That law is being challenged. New York City actually realized they were in some trouble. They withdrew the law. And so, there's a question about whether the Supreme Court will even hear the case in the first place or decide that it's moot. Meaning, they changed the law, it's over, we don't have anything to decide on here. But yes, this will give us an indication of how broad are the rights to possess a firearm beyond your home.

CAMEROTA: OK. What's Espinoza versus Montana Department of Revenue?

HONIG: So, this is -- this is the old conflict between freedom of religion on the one happened but separation of church and state on the other. The state of Montana has this tax plan that will provide scholarships for children going to school. A lot of the recipients were using that program to attend religious schools.

The Supreme Court of Montana, of the state of Montana, struck it down, said, no, that violates the separation of church and state. And so, now, the question for the Supreme Court is, does that program violate separation of church and state.

It's an age old conflict that you see in the Supreme Court. On the one hand, tax money is not supposed to be funding religious education. On the other hand, people have the right to free exercise of religion. It goes back to the funding of the country and it will be an interesting outcome.

BERMAN: It is a big year, to say the least. I mean, really, it's very different.


BERMAN: This next 12 months.

HONIG: I've never seen a docket like this.


HONIG: This is going to be a unique year on the Supreme Court.

BERMAN: Elie Honig --

CAMEROTA: Elie Honig, thank you very much.

HONIG: Thank you, guys.

CAMEROTA: Happy New Year. We look forward to spending a lot more time in 2020 with you.

HONIG: That will be fun.

BERMAN: President Trump had a big year on the world stage, raising eyebrows with his coziness with strong men and his criticism of allies. What should we expect for this next year? Christiane Amanpour joins us next.



BERMAN: Is that bagpipes? CAMEROTA: Yes. I like -- every single time, we come in with a

different instrument. I also like it. There was also a drum solo to start that one.

BERMAN: Good morning, everyone. Welcome back to this special New Year's Day edition of NEW DAY. Happy New Year.

We have a lot to get to this half hour, including the biggest challenges the United States facing internationally as the world welcomes 2020. How will President Trump's foreign policy affect our allies and our adversaries?

CAMEROTA: And if traveling is on your bucket list of resolutions, you don't want to miss our list of the top three destinations that are being threatened by the climate crisis. Some of these might be going away.

BERMAN: See if you get there fast?

CAMEROTA: Well -- I mean, that's one of the messages. A look at how some of the world's historical treasures need your help.

BERMAN: And some easy ways to live longer and healthier. That's a pretty good goal.

CAMEROTA: That's a good start.

BERMAN: Dr. Sanjay Gupta is here with tips to work into your meal plan this year.

CAMEROTA: It's not whatever you did last night, I can tell you that.

BERMAN: No, never is, never is.


BERMAN: First, let's get a check of your headlines at the news desk.

NOBLES: John and Alisyn, thank you.

Good morning and happy New Year. I'm Ryan Nobles.

North Korean leader Kim Jong-un says his country should feel free to resume nuclear testing in 2020 because the U.S. continues to apply sanctions on his regime. President Trump hoping things stay calm and says he expects Kim to keep his word.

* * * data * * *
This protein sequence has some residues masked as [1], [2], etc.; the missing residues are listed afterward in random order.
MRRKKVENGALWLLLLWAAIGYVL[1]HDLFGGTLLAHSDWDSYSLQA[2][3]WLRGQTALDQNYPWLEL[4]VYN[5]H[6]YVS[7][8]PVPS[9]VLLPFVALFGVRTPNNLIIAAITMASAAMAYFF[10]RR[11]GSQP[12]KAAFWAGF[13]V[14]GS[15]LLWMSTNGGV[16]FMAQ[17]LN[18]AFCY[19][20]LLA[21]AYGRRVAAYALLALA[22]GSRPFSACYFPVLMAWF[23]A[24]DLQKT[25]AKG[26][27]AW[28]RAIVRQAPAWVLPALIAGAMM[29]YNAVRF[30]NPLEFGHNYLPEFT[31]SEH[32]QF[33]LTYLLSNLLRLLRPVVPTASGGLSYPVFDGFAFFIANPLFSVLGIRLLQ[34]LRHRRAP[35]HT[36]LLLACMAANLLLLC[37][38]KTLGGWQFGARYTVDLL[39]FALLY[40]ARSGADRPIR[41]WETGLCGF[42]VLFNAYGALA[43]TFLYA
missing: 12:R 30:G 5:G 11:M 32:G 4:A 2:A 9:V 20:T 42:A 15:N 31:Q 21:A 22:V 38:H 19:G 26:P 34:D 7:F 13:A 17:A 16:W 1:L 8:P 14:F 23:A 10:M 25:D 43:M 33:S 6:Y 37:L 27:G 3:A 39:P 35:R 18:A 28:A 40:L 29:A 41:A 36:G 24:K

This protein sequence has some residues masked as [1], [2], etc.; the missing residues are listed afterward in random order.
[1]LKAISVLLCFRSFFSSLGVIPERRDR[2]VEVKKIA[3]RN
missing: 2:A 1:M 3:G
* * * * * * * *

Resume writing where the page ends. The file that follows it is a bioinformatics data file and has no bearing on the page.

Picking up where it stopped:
CNN's Will Ripley has more.


WILL RIPLEY, CNN INTERNATIONAL CORRESPONDENT: Ryan, to think about where we were at this time last year when there was so much optimism about diplomacy versus now where North Korean leader Kim Jong-un basically announced a return to the kind of provocative behavior that led to the start of diplomacy back in early 2018, saying that they're going to be, you know, announcing and revealing this new kind of tactical weapon, without actually saying what it is.

But we know North Korea has been conducting engine tests at a known launch site and they've made it very clear that they now don't feel bound by their own self-imposed moratorium on long range missile launches and nuclear tests. They said that.

And they said that because they feel the United States hasn't followed through on getting sanctions lifted. They actually accused the U.S. of using diplomacy and kind of dragging out the process for political gain while continuing to put sanctions pressure on North Korea. They feel like they've lost their leverage, they've lost their dignity. And this, Kim Jong-un says, is now an attempt to get that dignity back.

So, let's say they do start the kind of provocative testing that led to all of the fire and fury rhetoric and the real tensions that we saw, could the relationship between Trump and Kim be enough to diffuse the situation this time around? That is the question we just have to wait and see, Ryan.


NOBLES: All right. Will Ripley, thank you for that report.

President Trump says most e-cigarette flavors will come off the market soon in the wake of a deadly outbreak of vaping-related illnesses.


TRUMP: We're going to protect our family, we're going to protect our children, and we're going to protect the industry. Hopefully, if everything's safe, they're going to be going very quickly back onto the market.


NOBLES: Multiple outlets reporting the FDA will put a ban on the sale of flavored e-cigarette cartridges other than tobacco and menthol. E- cigarettes have become widely popular among middle and high schoolers. Juul, the leading e-cigarette maker, already stopped selling popular flavors.

And I'm Ryan Nobles. Let's go back now to John and Alisyn.

BERMAN: President Trump's foreign policy decisions dominated the headlines in 2019. You know, the whole business with military --